What got me into classical music? Galaxy chocolate.
I wasn’t one of those kids whose parents took them to the opera or had Radio 3 playing in the kitchen. Growing up in the rural north, one day I told my mum I liked the music on a TV ad for Galaxy. Pre-internet, she thought to ask a local music teacher what it was. The answer: George Gershwin’s Rhapsody in Blue. That Christmas I got the tape, and I guess that lit the fuse.
From such beginnings, I bring the conviction that classical music can speak to everyone, regardless of upbringing or education. In a sense, this has shaped my career. At Southbank Sinfonia, and previously at the National Youth Orchestra and Royal College of Music, I’ve looked to empower young musicians and forge fresh ways for them to communicate what classical music has done for them, hoping to inspire those inhibited by the jargon and formalities we often deploy in this game.
Some people say it’s harder than ever to engage minds anew with something as niche as classical music. I disagree. With YouTube and Spotify, troves of incredible pieces and performances are readily available like never before. Our job – the custodians of classical music – is to lower the drawbridge, to cast the breadcrumbs, to tell stories, to trust in the power of the music itself to rouse and inspire, and to encourage others that it’s worth a listen. What a challenge, but also what an adventure.
Beyond Southbank Sinfonia, I write occasionally for Huffington Post about the power of classical music, and I chair the trustees of a fab young vocal group called The Prince Consort also finding new ways to express what they do.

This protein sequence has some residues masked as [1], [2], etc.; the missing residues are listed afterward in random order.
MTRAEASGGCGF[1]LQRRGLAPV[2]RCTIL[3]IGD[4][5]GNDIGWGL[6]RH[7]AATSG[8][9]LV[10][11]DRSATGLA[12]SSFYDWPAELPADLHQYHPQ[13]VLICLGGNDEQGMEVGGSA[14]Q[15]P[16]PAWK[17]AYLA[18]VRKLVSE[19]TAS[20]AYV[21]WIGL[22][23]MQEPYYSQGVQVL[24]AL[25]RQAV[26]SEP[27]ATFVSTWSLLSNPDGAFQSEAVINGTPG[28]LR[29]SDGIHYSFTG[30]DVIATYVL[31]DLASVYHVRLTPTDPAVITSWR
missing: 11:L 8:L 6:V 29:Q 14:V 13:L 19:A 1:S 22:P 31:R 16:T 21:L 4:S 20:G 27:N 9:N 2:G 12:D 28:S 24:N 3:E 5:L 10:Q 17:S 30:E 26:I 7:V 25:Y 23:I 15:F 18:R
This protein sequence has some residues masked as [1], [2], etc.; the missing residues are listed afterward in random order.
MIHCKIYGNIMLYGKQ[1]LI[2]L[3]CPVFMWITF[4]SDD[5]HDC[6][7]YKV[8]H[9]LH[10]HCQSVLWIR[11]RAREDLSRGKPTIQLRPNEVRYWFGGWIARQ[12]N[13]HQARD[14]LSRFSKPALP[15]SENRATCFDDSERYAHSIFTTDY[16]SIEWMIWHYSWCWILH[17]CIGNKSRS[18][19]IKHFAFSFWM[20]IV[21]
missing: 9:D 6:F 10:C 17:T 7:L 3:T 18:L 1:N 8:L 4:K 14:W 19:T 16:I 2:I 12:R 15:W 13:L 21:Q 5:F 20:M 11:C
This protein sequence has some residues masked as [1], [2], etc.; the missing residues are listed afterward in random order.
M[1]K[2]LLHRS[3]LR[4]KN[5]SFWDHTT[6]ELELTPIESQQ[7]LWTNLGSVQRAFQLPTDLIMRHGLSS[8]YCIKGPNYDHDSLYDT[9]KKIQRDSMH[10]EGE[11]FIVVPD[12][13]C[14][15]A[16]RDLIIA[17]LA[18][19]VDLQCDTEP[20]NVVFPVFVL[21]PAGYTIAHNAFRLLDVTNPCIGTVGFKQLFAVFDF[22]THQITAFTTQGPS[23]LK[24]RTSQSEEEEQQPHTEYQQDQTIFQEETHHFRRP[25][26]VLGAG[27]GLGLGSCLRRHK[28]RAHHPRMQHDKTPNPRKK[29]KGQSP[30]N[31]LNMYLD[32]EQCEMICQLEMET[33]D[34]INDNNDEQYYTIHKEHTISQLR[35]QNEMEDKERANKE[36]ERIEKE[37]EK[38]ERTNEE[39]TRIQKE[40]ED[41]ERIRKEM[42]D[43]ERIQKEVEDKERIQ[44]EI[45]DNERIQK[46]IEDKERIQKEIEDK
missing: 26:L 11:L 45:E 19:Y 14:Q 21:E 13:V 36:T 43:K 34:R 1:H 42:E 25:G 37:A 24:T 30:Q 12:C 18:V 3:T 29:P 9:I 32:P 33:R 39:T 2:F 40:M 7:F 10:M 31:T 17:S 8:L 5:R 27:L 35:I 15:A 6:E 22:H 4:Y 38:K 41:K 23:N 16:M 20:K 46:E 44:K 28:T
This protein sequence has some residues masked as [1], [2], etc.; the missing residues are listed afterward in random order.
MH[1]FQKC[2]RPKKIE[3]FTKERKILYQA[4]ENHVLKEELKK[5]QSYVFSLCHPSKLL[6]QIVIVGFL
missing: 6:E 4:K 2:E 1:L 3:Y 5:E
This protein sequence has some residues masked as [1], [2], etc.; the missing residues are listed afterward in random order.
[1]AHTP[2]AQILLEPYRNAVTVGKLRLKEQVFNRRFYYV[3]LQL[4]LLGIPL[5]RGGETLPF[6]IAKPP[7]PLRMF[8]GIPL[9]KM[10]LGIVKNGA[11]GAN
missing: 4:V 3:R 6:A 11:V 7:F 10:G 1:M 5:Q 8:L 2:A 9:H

What do you love about classical music?
I love its power, the way it can speak to us like nothing else can. The way it can empathise, and console whatever you’re feeling. The way it can reach out from however many centuries ago it was written and be as fresh and resonant as anything written now. My feeling is it knows us better than almost anything else.
What’s on your playlist right now?
A lot of the repertoire we’re planning for the year ahead. Principally, female composers from across the centuries who history has somehow neglected. Every week I’m making discoveries and wondering how I’ve lived this long without knowing such terrific talents as Grazyna Bacewicz, Ester Magi, Doreen Carwithen, Jennifer Higdon and Andrea Tarrodi to name but a few.